A cellphone might be the only lifeline available to a woman fleeing abuse.
In response to the alarming increase in domestic violence and demand for shelter space arising during the pandemic, Rogers Communications announced on April 26 an expansion of its Digital Lifelines for B.C. Women in Crisis program.
The program will provide phones and plans to the Sooke Transition House Society and other transition houses and shelters in B.C. to women and children, including indigenous women to escape violence and abuse.
Another 56 shelters and transition houses will be added to the more than 100 Rogers assisted through a national program launched in the spring of last year in conjunction with Women’s Shelters Canada. Motorola and LG have stepped up as well to provide the phones.
Safe, secure technology and digital connectivity are increasingly required for women and their children to contact safe shelter, support services, and lifesaving resources, Amy S. FitzGerald, executive director of B.C. Society of Transition Houses, said in a media advisory.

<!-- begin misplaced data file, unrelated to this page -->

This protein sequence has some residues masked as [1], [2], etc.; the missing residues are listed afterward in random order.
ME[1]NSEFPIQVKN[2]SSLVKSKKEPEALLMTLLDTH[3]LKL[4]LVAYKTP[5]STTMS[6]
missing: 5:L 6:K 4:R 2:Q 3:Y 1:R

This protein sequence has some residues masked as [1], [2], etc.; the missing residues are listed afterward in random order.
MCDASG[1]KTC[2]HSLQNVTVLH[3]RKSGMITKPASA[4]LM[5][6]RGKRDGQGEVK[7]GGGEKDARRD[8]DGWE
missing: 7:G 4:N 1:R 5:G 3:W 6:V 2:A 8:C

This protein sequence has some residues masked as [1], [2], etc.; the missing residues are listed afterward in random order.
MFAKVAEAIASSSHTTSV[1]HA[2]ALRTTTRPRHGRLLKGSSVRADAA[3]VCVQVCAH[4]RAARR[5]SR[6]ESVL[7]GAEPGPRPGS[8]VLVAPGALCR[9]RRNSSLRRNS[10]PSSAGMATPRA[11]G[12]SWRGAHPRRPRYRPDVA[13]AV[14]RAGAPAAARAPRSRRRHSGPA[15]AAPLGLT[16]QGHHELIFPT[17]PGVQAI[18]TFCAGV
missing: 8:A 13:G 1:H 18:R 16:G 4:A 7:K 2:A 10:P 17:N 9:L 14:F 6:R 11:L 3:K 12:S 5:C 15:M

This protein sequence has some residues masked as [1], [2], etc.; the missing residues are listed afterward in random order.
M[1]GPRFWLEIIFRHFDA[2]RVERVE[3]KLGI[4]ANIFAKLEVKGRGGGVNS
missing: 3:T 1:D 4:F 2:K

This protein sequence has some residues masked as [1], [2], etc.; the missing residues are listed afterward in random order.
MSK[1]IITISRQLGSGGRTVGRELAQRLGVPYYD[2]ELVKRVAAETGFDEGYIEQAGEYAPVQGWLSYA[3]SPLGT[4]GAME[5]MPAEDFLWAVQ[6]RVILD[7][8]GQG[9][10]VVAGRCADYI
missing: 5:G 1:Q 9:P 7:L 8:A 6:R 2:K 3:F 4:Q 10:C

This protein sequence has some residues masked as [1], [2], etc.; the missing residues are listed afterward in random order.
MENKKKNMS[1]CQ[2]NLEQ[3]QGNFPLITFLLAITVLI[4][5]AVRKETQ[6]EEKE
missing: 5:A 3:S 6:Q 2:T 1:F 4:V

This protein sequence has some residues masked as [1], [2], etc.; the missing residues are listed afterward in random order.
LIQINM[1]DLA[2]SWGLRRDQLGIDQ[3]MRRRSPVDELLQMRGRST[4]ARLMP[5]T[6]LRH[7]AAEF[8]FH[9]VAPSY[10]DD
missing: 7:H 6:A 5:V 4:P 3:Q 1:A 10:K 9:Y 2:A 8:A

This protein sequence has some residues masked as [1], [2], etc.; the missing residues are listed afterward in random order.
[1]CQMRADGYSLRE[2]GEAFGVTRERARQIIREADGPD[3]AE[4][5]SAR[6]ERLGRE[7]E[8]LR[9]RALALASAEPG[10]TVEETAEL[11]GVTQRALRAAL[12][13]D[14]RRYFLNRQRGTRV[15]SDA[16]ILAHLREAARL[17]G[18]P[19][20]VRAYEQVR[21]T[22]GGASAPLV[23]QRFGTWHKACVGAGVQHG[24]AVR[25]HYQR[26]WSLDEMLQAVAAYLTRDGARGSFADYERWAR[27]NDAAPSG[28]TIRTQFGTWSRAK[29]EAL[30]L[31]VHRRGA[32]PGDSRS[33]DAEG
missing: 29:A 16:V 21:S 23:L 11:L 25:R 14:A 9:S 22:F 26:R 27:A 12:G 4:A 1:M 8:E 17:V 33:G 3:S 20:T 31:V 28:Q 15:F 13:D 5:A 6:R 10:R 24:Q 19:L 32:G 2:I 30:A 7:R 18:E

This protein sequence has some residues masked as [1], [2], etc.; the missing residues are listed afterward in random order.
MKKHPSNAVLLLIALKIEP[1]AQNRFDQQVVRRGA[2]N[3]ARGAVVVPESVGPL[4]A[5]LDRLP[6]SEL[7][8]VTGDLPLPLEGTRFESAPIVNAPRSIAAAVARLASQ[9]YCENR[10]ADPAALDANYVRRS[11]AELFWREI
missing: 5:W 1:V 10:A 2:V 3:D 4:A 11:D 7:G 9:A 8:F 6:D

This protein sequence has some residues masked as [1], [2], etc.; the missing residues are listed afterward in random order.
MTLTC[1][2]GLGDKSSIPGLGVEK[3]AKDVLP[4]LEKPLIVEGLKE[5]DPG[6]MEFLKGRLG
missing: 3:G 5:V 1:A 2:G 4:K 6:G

“Sincere thanks from our member programs to Rogers for their leadership on bridging the digital service divide in B.C. with phones and infrastructure that will connect front line workers to women, children, and youth fleeing violence,” FitzGerald said.
Other initiatives by Rogers Communications include the expansion of wireless network coverage in B.C. along Highway 14 and 16, known as the Highway of Tears.
For more on the increase in violence during the pandemic and the resources available through Women’s Shelters Canada, check out endvaw.ca/